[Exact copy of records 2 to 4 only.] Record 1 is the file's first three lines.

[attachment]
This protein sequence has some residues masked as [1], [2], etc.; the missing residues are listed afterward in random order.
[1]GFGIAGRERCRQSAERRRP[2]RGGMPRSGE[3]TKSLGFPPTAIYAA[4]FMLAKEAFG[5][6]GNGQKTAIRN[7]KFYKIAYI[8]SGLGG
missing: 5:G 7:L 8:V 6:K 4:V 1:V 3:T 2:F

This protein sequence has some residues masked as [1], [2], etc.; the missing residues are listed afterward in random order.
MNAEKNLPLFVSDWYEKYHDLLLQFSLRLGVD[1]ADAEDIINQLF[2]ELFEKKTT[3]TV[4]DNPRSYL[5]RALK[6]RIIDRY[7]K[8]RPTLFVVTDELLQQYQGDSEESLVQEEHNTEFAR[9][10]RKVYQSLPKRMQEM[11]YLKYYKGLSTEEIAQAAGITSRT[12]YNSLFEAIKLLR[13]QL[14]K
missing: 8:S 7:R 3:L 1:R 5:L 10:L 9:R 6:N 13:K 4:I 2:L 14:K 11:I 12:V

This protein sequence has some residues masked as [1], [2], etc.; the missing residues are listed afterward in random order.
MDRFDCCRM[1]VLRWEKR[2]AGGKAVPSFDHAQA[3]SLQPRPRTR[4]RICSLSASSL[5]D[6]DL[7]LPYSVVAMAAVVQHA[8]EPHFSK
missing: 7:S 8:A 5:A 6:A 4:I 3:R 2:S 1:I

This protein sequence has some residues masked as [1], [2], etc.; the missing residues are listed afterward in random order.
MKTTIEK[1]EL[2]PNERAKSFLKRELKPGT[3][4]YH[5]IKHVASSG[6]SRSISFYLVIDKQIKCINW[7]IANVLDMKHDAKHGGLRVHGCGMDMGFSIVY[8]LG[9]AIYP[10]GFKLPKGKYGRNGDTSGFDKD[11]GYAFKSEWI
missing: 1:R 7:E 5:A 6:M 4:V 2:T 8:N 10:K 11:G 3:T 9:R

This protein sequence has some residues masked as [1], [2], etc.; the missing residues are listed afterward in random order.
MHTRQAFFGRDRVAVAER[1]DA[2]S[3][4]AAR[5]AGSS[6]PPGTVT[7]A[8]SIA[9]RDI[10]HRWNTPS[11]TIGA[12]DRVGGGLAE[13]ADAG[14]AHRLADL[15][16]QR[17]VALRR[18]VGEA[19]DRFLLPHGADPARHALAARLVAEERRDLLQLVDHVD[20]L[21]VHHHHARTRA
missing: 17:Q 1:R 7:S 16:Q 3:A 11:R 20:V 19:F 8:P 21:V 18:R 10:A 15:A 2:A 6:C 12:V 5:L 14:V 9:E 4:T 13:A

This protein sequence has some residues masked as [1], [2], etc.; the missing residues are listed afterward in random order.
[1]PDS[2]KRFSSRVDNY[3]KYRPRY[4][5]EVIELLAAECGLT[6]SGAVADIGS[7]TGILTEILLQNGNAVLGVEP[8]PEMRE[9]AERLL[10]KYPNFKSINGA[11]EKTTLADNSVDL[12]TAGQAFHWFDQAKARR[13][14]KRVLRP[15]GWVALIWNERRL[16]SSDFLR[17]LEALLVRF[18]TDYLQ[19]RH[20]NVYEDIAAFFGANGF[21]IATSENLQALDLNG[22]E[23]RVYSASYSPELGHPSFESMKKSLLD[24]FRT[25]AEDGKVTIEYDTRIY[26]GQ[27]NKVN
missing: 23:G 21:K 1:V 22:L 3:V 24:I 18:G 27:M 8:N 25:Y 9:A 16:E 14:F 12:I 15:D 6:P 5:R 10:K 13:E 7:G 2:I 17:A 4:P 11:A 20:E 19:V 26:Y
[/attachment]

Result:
This protein sequence has some residues masked as [1], [2], etc.; the missing residues are listed afterward in random order.
MNAEKNLPLFVSDWYEKYHDLLLQFSLRLGVD[1]ADAEDIINQLF[2]ELFEKKTT[3]TV[4]DNPRSYL[5]RALK[6]RIIDRY[7]K[8]RPTLFVVTDELLQQYQGDSEESLVQEEHNTEFAR[9][10]RKVYQSLPKRMQEM[11]YLKYYKGLSTEEIAQAAGITSRT[12]YNSLFEAIKLLR[13]QL[14]K
missing: 8:S 7:R 3:L 1:R 5:L 10:L 9:R 6:N 13:K 4:I 2:L 14:K 11:I 12:V

This protein sequence has some residues masked as [1], [2], etc.; the missing residues are listed afterward in random order.
MDRFDCCRM[1]VLRWEKR[2]AGGKAVPSFDHAQA[3]SLQPRPRTR[4]RICSLSASSL[5]D[6]DL[7]LPYSVVAMAAVVQHA[8]EPHFSK
missing: 7:S 8:A 5:A 6:A 4:I 3:R 2:S 1:I

This protein sequence has some residues masked as [1], [2], etc.; the missing residues are listed afterward in random order.
MKTTIEK[1]EL[2]PNERAKSFLKRELKPGT[3][4]YH[5]IKHVASSG[6]SRSISFYLVIDKQIKCINW[7]IANVLDMKHDAKHGGLRVHGCGMDMGFSIVY[8]LG[9]AIYP[10]GFKLPKGKYGRNGDTSGFDKD[11]GYAFKSEWI
missing: 1:R 7:E 5:A 6:M 4:V 2:T 8:N 10:K 11:G 3:T 9:R